Objectives The ability to determine the severity of renal fibrosis, which is involved in most chronic kidney diseases, may be beneficial for monitoring disease progression and management. The aim of this study was to assess a new method involving gold nanoparticles conjugated to an anti-collagen-I antibody (Co-I-AuNPs) as a computed tomography (CT) imaging contrast for the evaluation of renal fibrosis in situ. Materials and Methods Gold nanoparticles conjugated to an anti-collagen-I antibody were prepared using gold chloride reduction with sodium citrate and coated with polyethylene glycol (PEG), and their size was determined by electron microscopy and nanoparticle tracking analysis. Anti-collagen-I antibody was then conjugated to PEG-SH/COOH on the AuNP surface. The success of antibody conjugation was tested in vitro using collagen-coated plate and mouse stenotic kidney sections and in vivo using micro-CT and multidetector CT imaging. Results Bare AuNPs were 18.7 ± 0.6 nm and PEG-coated AuNPs were 45.3 ± 0.1 nm in size. In vitro, Co-I-AuNPs specifically bound to both a collagen-coated plate and mouse fibrotic kidneys. Furthermore, the stenotic mouse kidney showed increased Co-I-AuNPs retention compared with the contralateral kidney (59.3 ± 5.1 vs 45.1 ± 1.7 HU, P = 0.05), which correlated with its collagen deposition. Micro-CT also detected gold signals in situ in the Co-I-AuNP-injected kidney, which colocalized with histological trichrome staining. Conclusion Gold nanoparticles conjugated to an anti-collagen-I antibody are able to visualize kidney fibrosis in vitro and in situ and may be useful for nondestructive quantification of tissue fibrosis.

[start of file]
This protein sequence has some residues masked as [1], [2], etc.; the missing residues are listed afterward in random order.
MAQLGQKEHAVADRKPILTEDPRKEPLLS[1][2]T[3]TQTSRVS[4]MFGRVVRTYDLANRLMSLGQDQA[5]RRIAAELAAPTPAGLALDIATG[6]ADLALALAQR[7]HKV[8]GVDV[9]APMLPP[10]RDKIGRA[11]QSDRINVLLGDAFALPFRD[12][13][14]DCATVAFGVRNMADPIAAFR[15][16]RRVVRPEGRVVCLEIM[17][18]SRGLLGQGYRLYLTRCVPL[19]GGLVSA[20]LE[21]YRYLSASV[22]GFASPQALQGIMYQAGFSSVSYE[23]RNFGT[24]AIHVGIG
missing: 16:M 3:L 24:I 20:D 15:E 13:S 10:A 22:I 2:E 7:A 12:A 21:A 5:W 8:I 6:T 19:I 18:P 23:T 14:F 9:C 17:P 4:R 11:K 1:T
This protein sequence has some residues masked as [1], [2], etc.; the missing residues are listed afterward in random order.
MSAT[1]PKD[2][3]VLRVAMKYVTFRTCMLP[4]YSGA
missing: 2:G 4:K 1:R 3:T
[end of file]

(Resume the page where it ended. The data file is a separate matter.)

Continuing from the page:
- computer tomography
- gold nanoparticles
ASJC Scopus subject areas
- Radiology Nuclear Medicine and imaging